It’s a familiar trap, a pattern many recognize–getting caught between wanting to do the “right” thing for someone else or for the self.
The conflict pits ahimsa, or non-harm in thought or deed, against satya, truthfulness in the Yamas.
Trying today to unwind my thinking, past my feelings, habits and impulses, to identify my needs. I am caught up in the should’s. And I dislike it.
Yes, I grew up with a mother who attended co-dependents anonymous and that may explain why, in the past, I instantly responded to calls for volunteers for the school, sports organizations, non-profits, family and friends whenever I could. I built habits for some need I had to fulfill to help. But what about now?
The balance of helping others and helping myself is the challenge. Getting it right is not always easy, but I am more interested today in examining these knee-jerk reactions and judgments that come with “I should help this guy out” compulsion.
I give a lot of time and attention to a long-time friend who cannot reciprocate, and I am becoming resentful and disinclined to see this friend any more. This would seem like a no-brainer, dump the freeloader, but it is not that simple. I don’t want to (thinking) be beholden to a give to get something or quid pro quo value system. The impulse to give irrespective of gain is in line with my values.
Resentment (feelings) arises for sure in this equation, but the more important question, if I give myself time to respond the next time my friend, who I will call Ash for convenience, calls and asks to go out to lunch to talk (read: monopolize the conversation), is why I feel compelled to be the sympathetic ear, ignoring my own therapeutic need to be heard and share thoughts and feelings.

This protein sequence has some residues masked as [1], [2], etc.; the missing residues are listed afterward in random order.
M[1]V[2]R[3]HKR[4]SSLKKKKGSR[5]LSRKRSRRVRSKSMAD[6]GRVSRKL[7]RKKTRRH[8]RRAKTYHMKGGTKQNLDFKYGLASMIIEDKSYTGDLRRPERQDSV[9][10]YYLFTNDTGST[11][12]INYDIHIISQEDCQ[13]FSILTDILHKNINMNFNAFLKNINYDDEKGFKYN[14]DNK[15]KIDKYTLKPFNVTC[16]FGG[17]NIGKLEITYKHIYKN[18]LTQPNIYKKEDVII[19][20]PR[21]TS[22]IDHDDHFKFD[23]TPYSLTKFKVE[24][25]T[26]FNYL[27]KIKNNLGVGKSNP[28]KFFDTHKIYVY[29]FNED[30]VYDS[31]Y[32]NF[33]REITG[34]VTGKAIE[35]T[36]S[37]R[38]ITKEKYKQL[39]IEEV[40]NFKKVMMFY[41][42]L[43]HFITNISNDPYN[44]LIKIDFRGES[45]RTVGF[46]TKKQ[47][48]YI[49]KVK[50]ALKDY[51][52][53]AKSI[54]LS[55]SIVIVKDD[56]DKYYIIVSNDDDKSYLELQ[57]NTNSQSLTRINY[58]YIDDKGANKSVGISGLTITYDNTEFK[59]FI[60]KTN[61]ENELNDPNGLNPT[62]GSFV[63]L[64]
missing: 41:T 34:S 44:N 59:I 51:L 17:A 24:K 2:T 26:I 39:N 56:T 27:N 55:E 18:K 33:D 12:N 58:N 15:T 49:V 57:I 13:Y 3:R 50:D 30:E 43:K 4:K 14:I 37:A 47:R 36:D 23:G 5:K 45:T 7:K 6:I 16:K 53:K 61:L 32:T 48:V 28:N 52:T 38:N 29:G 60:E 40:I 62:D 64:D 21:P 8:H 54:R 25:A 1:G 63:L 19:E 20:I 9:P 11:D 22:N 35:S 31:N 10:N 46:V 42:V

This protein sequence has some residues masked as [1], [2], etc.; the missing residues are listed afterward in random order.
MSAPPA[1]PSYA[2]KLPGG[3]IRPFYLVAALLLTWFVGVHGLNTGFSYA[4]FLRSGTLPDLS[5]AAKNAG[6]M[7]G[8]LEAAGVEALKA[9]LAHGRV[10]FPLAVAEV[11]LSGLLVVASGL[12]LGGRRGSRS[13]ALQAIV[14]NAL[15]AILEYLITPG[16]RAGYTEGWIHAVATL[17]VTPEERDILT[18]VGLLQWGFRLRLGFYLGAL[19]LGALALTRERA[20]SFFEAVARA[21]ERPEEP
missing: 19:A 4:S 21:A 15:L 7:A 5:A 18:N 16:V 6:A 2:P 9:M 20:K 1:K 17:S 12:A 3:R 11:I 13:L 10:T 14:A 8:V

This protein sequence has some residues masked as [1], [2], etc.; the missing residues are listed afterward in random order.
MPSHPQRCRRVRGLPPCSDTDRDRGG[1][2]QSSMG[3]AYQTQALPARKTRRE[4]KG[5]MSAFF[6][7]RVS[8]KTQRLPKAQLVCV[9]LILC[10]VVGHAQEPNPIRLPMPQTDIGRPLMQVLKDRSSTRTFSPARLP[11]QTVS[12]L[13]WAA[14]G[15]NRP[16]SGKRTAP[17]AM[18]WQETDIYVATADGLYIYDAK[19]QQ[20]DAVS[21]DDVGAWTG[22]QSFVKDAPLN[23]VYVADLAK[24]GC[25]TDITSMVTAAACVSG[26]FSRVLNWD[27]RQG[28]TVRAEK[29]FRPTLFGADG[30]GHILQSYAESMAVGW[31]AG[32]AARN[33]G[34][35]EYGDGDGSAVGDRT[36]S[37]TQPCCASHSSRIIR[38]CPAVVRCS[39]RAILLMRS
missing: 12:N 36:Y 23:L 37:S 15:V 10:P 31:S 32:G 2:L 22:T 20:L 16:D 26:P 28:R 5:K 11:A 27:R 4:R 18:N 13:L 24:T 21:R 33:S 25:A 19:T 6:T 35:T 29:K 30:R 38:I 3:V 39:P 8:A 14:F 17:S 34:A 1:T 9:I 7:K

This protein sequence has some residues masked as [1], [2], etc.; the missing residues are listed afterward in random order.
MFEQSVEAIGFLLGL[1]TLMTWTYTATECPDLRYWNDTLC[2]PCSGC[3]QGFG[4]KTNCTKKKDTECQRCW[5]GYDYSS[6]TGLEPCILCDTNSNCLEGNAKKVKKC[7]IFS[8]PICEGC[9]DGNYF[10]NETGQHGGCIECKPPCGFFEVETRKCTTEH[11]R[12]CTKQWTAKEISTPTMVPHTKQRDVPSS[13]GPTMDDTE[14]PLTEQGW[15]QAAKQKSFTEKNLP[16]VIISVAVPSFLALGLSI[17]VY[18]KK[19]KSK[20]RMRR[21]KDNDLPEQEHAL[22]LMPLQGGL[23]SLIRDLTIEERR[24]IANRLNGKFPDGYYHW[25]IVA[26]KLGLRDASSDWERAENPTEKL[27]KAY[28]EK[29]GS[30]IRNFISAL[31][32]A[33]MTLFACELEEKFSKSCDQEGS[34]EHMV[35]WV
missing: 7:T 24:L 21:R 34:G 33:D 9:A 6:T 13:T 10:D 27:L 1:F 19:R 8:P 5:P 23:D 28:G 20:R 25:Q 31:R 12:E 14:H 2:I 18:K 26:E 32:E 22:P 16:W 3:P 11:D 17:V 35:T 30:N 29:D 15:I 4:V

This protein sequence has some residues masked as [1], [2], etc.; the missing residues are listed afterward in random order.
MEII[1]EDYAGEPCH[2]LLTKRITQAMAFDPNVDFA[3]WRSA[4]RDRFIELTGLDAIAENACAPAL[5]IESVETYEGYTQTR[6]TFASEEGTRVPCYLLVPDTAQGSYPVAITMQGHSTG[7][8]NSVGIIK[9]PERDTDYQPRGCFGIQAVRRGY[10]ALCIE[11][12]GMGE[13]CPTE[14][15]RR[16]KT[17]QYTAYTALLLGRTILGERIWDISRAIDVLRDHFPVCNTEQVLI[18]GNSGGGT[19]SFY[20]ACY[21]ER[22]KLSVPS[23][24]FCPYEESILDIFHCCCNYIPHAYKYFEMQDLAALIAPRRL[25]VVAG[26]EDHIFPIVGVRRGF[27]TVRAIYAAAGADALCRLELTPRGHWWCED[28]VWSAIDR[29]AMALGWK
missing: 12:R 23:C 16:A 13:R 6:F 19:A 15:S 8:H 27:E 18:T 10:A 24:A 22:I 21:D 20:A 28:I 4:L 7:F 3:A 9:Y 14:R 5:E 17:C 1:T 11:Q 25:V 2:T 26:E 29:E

Mind you, this friend does not always take but often enough where the obligatory “should’s” hit me whenever I see that text or telephone number on my screen. The first reaction is a tiny wince and inaudible sigh. I have known Ash a long time and spent countless hours being a friend. Is it habit?
I wrestle with passive-aggressive responses too–unavailability, calling back much later, too late, and just plain ignoring. That is not a good friend, I chide myself. Feeling guilty is not helpful, either. The spiral of internal chain reactions is exhausting…I shouldn’t ignore…just say what I feel…don’t want to hurt someone for what I perpetuated…time I cannot afford and don’t want to give…others who need it more…giving unconditionally…compassion…
…and on and on.
How to get past the stuff, the gunk (too much thinking or not enough), to the discerned need, my real need in this relationship, occupies my day today. Being truthful.
I know the answer–for me, anyhow. Time. Give myself time to decipher my need–for that moment, any given moment–before saying yes to engaging with Ash. Examining the relationship a bite at a time may lead to the larger answer that I sought today, too overwhelming, as to what I need in this relationship, not want, project, hope or atone for in it.
The Stones got it right: You can’t always get what you want, but if you try sometimes, you might find you get what you need.
Given enough precious time.
2 Replies to “You Can’t Always Get”
Ask yourself, Is this person a time vampire, or does time stand still when we’re together?
My kids are sometimes time vampires but I don’t toss them, lol. It should be that simple. There are the stilling moments but it’s the balance of those against the suckage of which I write.